The sacred and spectacular

Shravanabelagola, a small historical place in Hassan district of Karnataka, is one of the most revered pilgrim centres of the Jain community. A delight for nature lovers, the picturesque town is 158 km. to the west of Bengaluru and is well connected by road and rail.

Although one can visit Shravanabelagola throughout the year, the winter months between October and February offer an enthralling view of the town particularly when it is covered in a blanket of mist. If one loves to walk and experience the whole region first hand, travelling on foot from Channarayapatna Cross is perhaps the best way of getting around the place.

The road from Channarayapatna to Shravanbelgola is a narrow pathway, spacious enough for only one bus to pass at a time. The lush greenery on either side of the road is a visual treat. The place is named after the “White Pond” situated in the middle of the town and has two hills, Vindhyagiri and Chandragiri.

The 58-foot-tall monolithic statue of Gommateshvara or Bahubali is located on Vindyagiri. Considered to be the world’s largest monolithic statue, it represents Bahubali, the younger son of Rishabha, the first of the 24 Jain Tirthankaras. Bahubali himself was not a Tirthankara — the central figure of worship in a Jain temple —but he is revered as the first Mokshagami soul of this cosmic cycle and occupies an exalted position in the Jain pantheon, inspiring deep spiritual adoration among his devotees.

Legend says that Bahubali was born several millennia ago when the cosmic cycle moved from a period of bliss to an age of turmoil. Rishabha, who ruled Ayodhya, renounced his kingdom to seek eternal quiet in the forests. Before embarking on his spiritual quest, Rishabha appointed his elder son Bharata the ruler of Ayodhya and named Bahubali the chieftain of an important principality. Soon Bharata grew extremely powerful and conquered every kingdom except the principality of Bahubali who refused to accept his brother as the unquestioned emperor.

After a great battle between the two brothers, the victorious Bahubali realised that pride and desire only brought misery. He sacrificed the material world and went to the forest in quest of spiritual happiness.

The statue of Bahubali, carved out of a monolithic rock, is the world’s biggest image of a deity. Chavundaraya, prime minister and commander-in-chief of the Ganga kings, is said to have undertaken the mammoth task of establishing the statue on top of Vindhyagiri to fulfil a promise made to his mother.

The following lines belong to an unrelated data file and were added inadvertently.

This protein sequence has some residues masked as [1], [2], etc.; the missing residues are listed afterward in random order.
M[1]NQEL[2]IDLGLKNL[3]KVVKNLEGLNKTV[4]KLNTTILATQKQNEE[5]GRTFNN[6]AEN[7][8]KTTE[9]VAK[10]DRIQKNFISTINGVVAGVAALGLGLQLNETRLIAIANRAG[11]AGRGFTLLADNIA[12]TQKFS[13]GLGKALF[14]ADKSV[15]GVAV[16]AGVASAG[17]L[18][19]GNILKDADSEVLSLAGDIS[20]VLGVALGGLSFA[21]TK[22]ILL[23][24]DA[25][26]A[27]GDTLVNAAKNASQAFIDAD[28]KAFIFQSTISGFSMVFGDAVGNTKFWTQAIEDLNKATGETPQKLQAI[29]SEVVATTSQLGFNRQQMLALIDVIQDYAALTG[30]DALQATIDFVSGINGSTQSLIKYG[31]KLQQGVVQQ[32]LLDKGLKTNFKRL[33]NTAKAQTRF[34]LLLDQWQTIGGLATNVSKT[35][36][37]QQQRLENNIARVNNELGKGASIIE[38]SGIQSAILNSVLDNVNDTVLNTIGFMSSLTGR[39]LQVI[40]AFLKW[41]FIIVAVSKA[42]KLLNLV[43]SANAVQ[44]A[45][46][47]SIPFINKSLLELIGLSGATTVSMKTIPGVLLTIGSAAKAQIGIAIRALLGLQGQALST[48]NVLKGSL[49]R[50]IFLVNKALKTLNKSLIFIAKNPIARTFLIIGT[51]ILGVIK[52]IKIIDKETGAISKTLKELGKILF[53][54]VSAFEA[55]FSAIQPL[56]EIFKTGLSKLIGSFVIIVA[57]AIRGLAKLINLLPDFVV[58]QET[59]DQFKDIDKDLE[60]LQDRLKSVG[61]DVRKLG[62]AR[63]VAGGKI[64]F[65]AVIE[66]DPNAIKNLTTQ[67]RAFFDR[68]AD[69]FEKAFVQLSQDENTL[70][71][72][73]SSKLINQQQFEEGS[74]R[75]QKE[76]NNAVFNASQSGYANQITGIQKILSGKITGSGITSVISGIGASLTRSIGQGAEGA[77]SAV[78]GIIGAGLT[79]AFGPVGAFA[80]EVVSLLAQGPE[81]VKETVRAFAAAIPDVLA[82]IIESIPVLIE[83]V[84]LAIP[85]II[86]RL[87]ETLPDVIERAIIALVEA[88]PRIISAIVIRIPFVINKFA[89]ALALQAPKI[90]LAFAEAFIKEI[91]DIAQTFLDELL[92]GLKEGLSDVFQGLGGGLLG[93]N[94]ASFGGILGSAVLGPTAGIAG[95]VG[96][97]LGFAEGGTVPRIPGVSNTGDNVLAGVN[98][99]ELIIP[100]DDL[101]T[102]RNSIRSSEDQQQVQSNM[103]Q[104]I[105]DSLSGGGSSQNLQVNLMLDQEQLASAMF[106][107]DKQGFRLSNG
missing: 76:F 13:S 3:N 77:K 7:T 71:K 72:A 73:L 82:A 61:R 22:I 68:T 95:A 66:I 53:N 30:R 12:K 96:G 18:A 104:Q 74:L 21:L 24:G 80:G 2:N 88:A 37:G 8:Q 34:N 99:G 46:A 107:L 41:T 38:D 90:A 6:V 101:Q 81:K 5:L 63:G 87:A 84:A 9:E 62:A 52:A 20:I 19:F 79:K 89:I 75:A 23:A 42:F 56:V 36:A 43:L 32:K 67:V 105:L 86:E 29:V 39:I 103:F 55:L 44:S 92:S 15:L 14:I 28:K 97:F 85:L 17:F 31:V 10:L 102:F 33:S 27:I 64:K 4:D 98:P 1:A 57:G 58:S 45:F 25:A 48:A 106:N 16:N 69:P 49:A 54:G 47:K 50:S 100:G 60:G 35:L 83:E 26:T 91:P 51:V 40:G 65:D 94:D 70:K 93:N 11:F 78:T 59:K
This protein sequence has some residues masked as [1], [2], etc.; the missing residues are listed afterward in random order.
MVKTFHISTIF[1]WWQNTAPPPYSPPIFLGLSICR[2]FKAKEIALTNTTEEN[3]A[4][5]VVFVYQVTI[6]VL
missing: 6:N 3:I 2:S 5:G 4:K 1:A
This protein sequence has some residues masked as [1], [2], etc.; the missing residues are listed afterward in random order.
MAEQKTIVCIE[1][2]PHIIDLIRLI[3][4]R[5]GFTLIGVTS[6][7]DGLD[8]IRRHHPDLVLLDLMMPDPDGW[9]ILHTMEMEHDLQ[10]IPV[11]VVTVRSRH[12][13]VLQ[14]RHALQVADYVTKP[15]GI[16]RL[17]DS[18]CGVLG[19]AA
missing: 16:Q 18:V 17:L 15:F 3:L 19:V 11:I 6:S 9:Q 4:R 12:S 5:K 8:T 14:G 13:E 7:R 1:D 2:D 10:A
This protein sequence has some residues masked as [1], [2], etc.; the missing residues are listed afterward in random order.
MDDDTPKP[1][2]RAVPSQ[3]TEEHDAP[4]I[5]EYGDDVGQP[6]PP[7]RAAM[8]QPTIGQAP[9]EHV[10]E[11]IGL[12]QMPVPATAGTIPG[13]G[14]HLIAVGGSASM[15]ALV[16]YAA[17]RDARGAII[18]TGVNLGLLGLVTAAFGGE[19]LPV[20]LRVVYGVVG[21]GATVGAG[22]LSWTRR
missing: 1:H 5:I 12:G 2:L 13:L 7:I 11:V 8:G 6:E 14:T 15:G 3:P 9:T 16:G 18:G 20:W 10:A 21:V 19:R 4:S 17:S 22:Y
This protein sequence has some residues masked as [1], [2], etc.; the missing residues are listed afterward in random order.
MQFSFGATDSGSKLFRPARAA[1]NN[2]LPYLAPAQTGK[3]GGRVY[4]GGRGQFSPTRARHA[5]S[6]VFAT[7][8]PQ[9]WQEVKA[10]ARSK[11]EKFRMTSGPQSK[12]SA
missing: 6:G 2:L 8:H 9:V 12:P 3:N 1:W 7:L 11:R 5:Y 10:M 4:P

The base of the statue has an inscriptions in Kannada, which is by far the oldest evidence of written Konkani. Every twelve years, thousands of devotees congregate here to perform the Mahamastakabhisheka, a spectacular ceremony in which the statue is covered with milk, curds, ghee, saffron, and gold coins. The next Mahamastakabhisheka will be held in 2018.

Chandragiri has memorials to numerous monks and Sravakas who have meditated there since the fifth century CE, including the founder of the Mauryan dynasty Chandragupta Maurya, who worshiped at the feet of Bahubali until he too attained samadhi.

The temples of Shravanabelagola contain several manuscripts received as offerings from the devotees of Gomateshvara. Most of them, which are known as the Dhavala, the Maha Dhavala and the Jaya Dhavala, deal with the karma philosophy of the Jains and together they represent the Digambara Jain philosophy in its entirety.

There are lodges and hotels of all ranges in the town catering to the needs of people visiting the place during all seasons. The food available is predominantly south Indian. The Karnataka State Road Transport Corporation runs frequent bus services to Shravanabelagola from Bengaluru for which tickets can booked online.

Namrata Srivastava

Advertisements

Leave a Reply

Fill in your details below or click an icon to log in:

WordPress.com Logo

You are commenting using your WordPress.com account. Log Out / Change )

Twitter picture

You are commenting using your Twitter account. Log Out / Change )

Facebook photo

You are commenting using your Facebook account. Log Out / Change )

Google+ photo

You are commenting using your Google+ account. Log Out / Change )

Connecting to %s